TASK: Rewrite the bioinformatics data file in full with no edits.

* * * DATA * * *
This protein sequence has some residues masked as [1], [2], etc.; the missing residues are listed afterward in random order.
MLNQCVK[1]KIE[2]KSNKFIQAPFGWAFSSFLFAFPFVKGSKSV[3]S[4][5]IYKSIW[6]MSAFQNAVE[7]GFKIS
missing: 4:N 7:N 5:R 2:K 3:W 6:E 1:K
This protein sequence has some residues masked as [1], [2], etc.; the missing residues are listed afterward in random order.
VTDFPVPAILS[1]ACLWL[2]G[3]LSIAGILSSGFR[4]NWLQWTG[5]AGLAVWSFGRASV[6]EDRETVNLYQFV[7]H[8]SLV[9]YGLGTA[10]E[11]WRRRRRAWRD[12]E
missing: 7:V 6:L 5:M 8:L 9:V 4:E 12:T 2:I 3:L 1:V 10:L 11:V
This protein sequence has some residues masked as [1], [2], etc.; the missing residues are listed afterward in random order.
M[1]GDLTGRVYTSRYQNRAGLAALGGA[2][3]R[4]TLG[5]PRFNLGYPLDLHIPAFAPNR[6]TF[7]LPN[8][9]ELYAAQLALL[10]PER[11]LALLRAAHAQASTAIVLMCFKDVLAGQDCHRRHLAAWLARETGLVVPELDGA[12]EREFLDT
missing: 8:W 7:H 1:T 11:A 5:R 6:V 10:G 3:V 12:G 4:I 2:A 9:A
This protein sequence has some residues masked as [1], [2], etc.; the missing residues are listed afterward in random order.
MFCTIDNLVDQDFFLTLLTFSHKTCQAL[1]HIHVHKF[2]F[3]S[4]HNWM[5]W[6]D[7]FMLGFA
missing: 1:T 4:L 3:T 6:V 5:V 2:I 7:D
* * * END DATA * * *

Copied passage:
This protein sequence has some residues masked as [1], [2], etc.; the missing residues are listed afterward in random order.
MLNQCVK[1]KIE[2]KSNKFIQAPFGWAFSSFLFAFPFVKGSKSV[3]S[4][5]IYKSIW[6]MSAFQNAVE[7]GFKIS
missing: 4:N 7:N 5:R 2:K 3:W 6:E 1:K
This protein sequence has some residues masked as [1], [2], etc.; the missing residues are listed afterward in random order.
VTDFPVPAILS[1]ACLWL[2]G[3]LSIAGILSSGFR[4]NWLQWTG[5]AGLAVWSFGRASV[6]EDRETVNLYQFV[7]H[8]SLV[9]YGLGTA[10]E[11]WRRRRRAWRD[12]E
missing: 7:V 6:L 5:M 8:L 9:V 4:E 12:T 2:I 3:L 1:V 10:L 11:V
This protein sequence has some residues masked as [1], [2], etc.; the missing residues are listed afterward in random order.
M[1]GDLTGRVYTSRYQNRAGLAALGGA[2][3]R[4]TLG[5]PRFNLGYPLDLHIPAFAPNR[6]TF[7]LPN[8][9]ELYAAQLALL[10]PER[11]LALLRAAHAQASTAIVLMCFKDVLAGQDCHRRHLAAWLARETGLVVPELDGA[12]EREFLDT
missing: 8:W 7:H 1:T 11:A 5:R 6:V 10:G 3:V 12:G 4:I 2:A 9:A
This protein sequence has some residues masked as [1], [2], etc.; the missing residues are listed afterward in random order.
MFCTIDNLVDQDFFLTLLTFSHKTCQAL[1]HIHVHKF[2]F[3]S[4]HNWM[5]W[6]D[7]FMLGFA
missing: 1:T 4:L 3:T 6:V 5:V 2:I 7:D